The History Of Our Community: 1931 To The Present
While officially incorporated by the State of New York on June 25, 1931 under the name “Washington Heights Hellenic Orthodox Church, Inc.,” Greek Orthodox faithful residing in upper Manhattan had attempted some years earlier to organize a parish. Services were held in various locations by the Rev. Kanellos Kanellopoulos and the Church was known as Pantanassa - the Virgin Mary. It was not until the assignment of the Very Reverend Archimandrite Vaselios Lokis in 1931 that the church was organized and named Saint Spyridon Church. The certificate of incorporation was signed by Nicholas Botsakis, Otto D. Prounis, Marcos Yampanis, George Papaeleas, Evangelos A. Negris and Socrates Angelson.
The faithful congregated at first in a small hall above a theater located on St. Nicholas Avenue at 185th Street. Later, they met in a room above a garage on 183rd Street east of Broadway. Holy Rood Episcopalian Church on 179th Street and Ft. Washington Avenue made available an auditorium for use by our parish.
During a general assembly meeting in September 1934, Anthony J. Miller was elected chairman of a real estate committee and was charged with the responsibility of acquiring a permanent location for the community. Within weeks they succeeded in securing a building located on our present property. Originally constructed in 1928 as a Baptist Church, it was subsequently sold and used as a Masonic Temple. The terms of the transaction called for the renting of the building for a period of three years, with an option to buy at a cost of $50,000. In grateful recognition of his leadership, Mr. Miller was unanimously elected president of the community in December 1934. Others elected to the parish council were Michael Goulandris, George Eliades, Ayisilaso Papachristou, John Staikos, Pierre Psillas and Jason Chios.
The first Divine Liturgy was celebrated by Archimandrite Lokis in January 1935. The church was consecrated in March of the same year by Archbishop Athenagoras (later to become Patriarch of Constantinople). During the services, Paul Coufos had the distinction of serving as Godfather of the community. In 1936 Rev. Lokis was named Dean of the Annunciation Cathedral in San Francisco. The Rev. Archimandrite Chrysostomos Papalambrou (later titular Bishop of Mirinis) was assigned as pastor. In September of the same year, the purchase of 124 Wadsworth Avenue was finalized. The parish continued to thrive. By 1937 Saint Spyridon Church grew to become one of the largest communities of the Archdiocese, supported by 850 members. It was reported at a general assembly meeting in November 1942, that membership had increased substantially and the Sunday School, with 600 students, was the largest in the entire Archdiocese.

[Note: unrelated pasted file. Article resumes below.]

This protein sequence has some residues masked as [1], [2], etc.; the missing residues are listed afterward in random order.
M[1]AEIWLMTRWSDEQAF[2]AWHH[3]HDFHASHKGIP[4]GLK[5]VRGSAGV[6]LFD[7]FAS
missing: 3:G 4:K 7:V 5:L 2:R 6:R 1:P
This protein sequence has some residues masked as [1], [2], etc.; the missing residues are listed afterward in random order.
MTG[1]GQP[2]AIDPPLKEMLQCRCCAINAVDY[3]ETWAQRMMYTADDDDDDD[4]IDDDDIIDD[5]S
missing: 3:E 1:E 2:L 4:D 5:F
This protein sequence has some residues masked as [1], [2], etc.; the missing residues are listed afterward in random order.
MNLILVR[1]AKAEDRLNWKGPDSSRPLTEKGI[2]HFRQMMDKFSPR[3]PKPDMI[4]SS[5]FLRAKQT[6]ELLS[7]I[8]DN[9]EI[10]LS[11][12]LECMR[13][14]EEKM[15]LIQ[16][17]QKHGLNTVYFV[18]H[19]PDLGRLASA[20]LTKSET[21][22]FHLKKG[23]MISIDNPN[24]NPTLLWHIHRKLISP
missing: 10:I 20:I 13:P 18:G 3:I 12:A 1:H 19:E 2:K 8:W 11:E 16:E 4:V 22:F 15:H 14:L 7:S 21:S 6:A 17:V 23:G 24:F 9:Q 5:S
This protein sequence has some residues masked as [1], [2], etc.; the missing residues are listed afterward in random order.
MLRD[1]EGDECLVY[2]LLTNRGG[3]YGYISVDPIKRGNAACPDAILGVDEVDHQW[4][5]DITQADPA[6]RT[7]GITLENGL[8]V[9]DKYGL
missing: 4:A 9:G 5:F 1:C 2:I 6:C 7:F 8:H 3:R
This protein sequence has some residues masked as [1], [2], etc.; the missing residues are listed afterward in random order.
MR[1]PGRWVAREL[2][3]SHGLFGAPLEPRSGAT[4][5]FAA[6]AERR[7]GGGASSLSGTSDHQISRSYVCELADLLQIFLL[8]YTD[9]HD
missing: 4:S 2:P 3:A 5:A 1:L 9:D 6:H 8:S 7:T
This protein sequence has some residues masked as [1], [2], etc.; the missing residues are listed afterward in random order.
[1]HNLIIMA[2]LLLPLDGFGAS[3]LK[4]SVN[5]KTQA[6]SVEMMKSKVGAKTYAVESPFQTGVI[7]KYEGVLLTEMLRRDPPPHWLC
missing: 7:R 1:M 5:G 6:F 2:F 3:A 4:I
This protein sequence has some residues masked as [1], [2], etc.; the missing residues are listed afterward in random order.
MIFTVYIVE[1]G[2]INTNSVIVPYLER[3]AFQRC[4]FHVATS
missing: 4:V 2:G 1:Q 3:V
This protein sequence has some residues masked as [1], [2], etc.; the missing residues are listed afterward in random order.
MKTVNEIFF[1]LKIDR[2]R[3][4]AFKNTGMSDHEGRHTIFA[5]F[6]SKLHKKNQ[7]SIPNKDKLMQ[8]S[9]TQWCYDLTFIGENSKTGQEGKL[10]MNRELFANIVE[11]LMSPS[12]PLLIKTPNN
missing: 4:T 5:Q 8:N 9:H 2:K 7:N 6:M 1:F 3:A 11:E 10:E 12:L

During the Great Depression, the Rev. Deacon Theodoros Kokkinakis (later to become Bishop of Boston and Archbishop of Great Britain) was assigned to the parish. To better understand the financial hardships facing the parish during the depression, Rev. Kokkinakis served as deacon, chantor and secretary of the parish - all for the salary of $90 per month!
The 1940s were active years at the community - especially for the young adults. The E.O.N. (Elliniki Orthodoxos Neolaia) was divided into four large groups - Sigmas, Deltas, Alphas and Omegas. Boy Scout Troop 725 was founded in 1945. The Greek American Youth Group (G.A.Y.S.) was established for young men and women 19-27 years of age. Over 275 students were attending the various sessions of the Greek Afternoon School. During these years, the question of where a new church and community center should be built was once again discussed. Among the many sites considered were 186th Street from Broadway to Bennett Avenue, 185th Street and St. Nicholas Avenue, and Ft. Washington Avenue, across from St. Elizabeth Hospital. The consensus of the parishioners was for the community to remain at the 124 Wadsworth Avenue location and for additional property to be purchased adjacent to the existing building, upon which a new church could be constructed.